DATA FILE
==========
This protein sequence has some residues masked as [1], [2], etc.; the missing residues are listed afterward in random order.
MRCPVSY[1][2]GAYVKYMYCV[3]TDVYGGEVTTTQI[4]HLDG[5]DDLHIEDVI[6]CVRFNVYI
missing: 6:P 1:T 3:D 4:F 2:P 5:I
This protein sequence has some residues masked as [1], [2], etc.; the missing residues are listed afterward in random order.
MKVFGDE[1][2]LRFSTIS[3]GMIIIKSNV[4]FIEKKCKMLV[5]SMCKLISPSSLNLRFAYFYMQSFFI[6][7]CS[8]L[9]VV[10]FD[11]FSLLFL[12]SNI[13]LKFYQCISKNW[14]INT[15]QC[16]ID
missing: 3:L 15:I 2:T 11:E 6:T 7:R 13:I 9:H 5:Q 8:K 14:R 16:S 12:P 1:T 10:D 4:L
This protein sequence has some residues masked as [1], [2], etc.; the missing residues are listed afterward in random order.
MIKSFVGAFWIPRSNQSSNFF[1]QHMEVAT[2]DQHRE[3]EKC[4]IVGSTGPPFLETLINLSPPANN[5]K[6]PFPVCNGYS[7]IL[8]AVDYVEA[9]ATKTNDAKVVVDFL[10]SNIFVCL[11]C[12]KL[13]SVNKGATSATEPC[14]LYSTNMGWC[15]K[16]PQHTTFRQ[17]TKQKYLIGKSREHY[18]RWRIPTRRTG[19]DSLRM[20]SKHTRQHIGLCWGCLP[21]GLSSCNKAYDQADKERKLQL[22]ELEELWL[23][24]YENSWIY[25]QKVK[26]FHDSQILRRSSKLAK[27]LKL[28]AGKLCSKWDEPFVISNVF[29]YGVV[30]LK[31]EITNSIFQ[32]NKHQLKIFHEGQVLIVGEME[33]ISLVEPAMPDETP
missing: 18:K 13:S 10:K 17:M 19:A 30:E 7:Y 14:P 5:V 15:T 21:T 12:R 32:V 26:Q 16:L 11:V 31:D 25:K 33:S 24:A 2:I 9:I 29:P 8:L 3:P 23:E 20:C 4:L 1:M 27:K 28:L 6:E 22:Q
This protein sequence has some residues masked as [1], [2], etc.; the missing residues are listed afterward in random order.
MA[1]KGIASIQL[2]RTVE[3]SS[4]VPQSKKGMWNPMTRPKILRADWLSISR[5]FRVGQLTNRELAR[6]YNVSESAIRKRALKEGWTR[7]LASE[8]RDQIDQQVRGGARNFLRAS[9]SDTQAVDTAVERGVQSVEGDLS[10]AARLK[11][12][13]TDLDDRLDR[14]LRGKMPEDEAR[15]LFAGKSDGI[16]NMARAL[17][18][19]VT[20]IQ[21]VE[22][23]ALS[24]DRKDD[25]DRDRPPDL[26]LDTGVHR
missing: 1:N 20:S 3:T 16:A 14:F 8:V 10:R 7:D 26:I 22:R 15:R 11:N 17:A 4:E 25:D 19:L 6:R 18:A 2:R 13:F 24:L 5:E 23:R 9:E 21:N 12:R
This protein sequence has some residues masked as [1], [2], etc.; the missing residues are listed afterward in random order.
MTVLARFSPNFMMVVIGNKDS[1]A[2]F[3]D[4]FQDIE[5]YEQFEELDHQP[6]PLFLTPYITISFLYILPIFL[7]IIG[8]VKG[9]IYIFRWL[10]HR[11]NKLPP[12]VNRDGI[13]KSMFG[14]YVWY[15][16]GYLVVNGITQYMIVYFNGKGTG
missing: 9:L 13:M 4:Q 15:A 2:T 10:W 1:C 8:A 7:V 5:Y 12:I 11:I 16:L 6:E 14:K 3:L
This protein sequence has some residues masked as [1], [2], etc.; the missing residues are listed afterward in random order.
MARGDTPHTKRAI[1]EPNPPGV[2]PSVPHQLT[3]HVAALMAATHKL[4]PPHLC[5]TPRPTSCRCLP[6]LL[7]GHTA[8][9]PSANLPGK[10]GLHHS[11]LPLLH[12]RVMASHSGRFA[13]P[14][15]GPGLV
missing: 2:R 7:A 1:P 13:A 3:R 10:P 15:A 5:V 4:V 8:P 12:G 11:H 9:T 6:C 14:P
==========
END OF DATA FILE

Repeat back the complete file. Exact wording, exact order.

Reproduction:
This protein sequence has some residues masked as [1], [2], etc.; the missing residues are listed afterward in random order.
MRCPVSY[1][2]GAYVKYMYCV[3]TDVYGGEVTTTQI[4]HLDG[5]DDLHIEDVI[6]CVRFNVYI
missing: 6:P 1:T 3:D 4:F 2:P 5:I
This protein sequence has some residues masked as [1], [2], etc.; the missing residues are listed afterward in random order.
MKVFGDE[1][2]LRFSTIS[3]GMIIIKSNV[4]FIEKKCKMLV[5]SMCKLISPSSLNLRFAYFYMQSFFI[6][7]CS[8]L[9]VV[10]FD[11]FSLLFL[12]SNI[13]LKFYQCISKNW[14]INT[15]QC[16]ID
missing: 3:L 15:I 2:T 11:E 6:T 7:R 13:I 9:H 5:Q 8:K 14:R 16:S 12:P 1:T 10:D 4:L
This protein sequence has some residues masked as [1], [2], etc.; the missing residues are listed afterward in random order.
MIKSFVGAFWIPRSNQSSNFF[1]QHMEVAT[2]DQHRE[3]EKC[4]IVGSTGPPFLETLINLSPPANN[5]K[6]PFPVCNGYS[7]IL[8]AVDYVEA[9]ATKTNDAKVVVDFL[10]SNIFVCL[11]C[12]KL[13]SVNKGATSATEPC[14]LYSTNMGWC[15]K[16]PQHTTFRQ[17]TKQKYLIGKSREHY[18]RWRIPTRRTG[19]DSLRM[20]SKHTRQHIGLCWGCLP[21]GLSSCNKAYDQADKERKLQL[22]ELEELWL[23][24]YENSWIY[25]QKVK[26]FHDSQILRRSSKLAK[27]LKL[28]AGKLCSKWDEPFVISNVF[29]YGVV[30]LK[31]EITNSIFQ[32]NKHQLKIFHEGQVLIVGEME[33]ISLVEPAMPDETP
missing: 18:K 13:S 10:K 17:M 19:A 30:E 7:Y 14:P 5:V 15:T 21:T 12:R 32:V 26:Q 16:L 11:V 31:D 25:K 33:S 24:A 2:I 9:I 29:P 8:L 3:P 23:E 20:C 4:L 1:M 27:K 28:L 6:E 22:Q
This protein sequence has some residues masked as [1], [2], etc.; the missing residues are listed afterward in random order.
MA[1]KGIASIQL[2]RTVE[3]SS[4]VPQSKKGMWNPMTRPKILRADWLSISR[5]FRVGQLTNRELAR[6]YNVSESAIRKRALKEGWTR[7]LASE[8]RDQIDQQVRGGARNFLRAS[9]SDTQAVDTAVERGVQSVEGDLS[10]AARLK[11][12][13]TDLDDRLDR[14]LRGKMPEDEAR[15]LFAGKSDGI[16]NMARAL[17][18][19]VT[20]IQ[21]VE[22][23]ALS[24]DRKDD[25]DRDRPPDL[26]LDTGVHR
missing: 1:N 20:S 3:T 16:A 14:F 8:V 10:R 7:D 26:I 22:R 15:R 11:N 17:A 4:E 25:D 19:L 6:R 18:A 2:R 13:F 24:L 5:E 23:R 9:E 21:N 12:R
This protein sequence has some residues masked as [1], [2], etc.; the missing residues are listed afterward in random order.
MTVLARFSPNFMMVVIGNKDS[1]A[2]F[3]D[4]FQDIE[5]YEQFEELDHQP[6]PLFLTPYITISFLYILPIFL[7]IIG[8]VKG[9]IYIFRWL[10]HR[11]NKLPP[12]VNRDGI[13]KSMFG[14]YVWY[15][16]GYLVVNGITQYMIVYFNGKGTG
missing: 9:L 13:M 4:Q 15:A 2:T 10:W 1:C 8:A 7:V 5:Y 12:I 11:I 16:L 6:E 14:K 3:L
This protein sequence has some residues masked as [1], [2], etc.; the missing residues are listed afterward in random order.
MARGDTPHTKRAI[1]EPNPPGV[2]PSVPHQLT[3]HVAALMAATHKL[4]PPHLC[5]TPRPTSCRCLP[6]LL[7]GHTA[8][9]PSANLPGK[10]GLHHS[11]LPLLH[12]RVMASHSGRFA[13]P[14][15]GPGLV
missing: 2:R 7:A 1:P 13:A 3:R 10:P 15:A 5:V 4:V 8:P 12:G 11:H 9:T 6:C 14:P